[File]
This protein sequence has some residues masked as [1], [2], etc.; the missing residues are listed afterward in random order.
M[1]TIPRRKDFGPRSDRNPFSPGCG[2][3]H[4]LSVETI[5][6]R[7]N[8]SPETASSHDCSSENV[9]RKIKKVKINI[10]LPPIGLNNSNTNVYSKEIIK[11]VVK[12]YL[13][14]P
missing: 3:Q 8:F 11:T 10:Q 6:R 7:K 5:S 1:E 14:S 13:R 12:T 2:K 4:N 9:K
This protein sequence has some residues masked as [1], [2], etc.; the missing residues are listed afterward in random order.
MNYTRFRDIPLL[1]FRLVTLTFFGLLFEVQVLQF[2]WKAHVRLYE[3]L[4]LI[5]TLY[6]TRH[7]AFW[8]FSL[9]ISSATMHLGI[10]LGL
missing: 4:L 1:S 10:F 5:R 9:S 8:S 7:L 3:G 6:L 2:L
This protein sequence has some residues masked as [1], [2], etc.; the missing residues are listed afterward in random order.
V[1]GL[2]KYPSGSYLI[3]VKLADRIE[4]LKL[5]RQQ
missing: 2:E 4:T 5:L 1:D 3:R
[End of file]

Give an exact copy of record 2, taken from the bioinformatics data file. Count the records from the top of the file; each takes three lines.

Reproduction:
This protein sequence has some residues masked as [1], [2], etc.; the missing residues are listed afterward in random order.
MNYTRFRDIPLL[1]FRLVTLTFFGLLFEVQVLQF[2]WKAHVRLYE[3]L[4]LI[5]TLY[6]TRH[7]AFW[8]FSL[9]ISSATMHLGI[10]LGL
missing: 4:L 1:S 10:F 5:R 9:S 8:S 7:L 3:G 6:L 2:L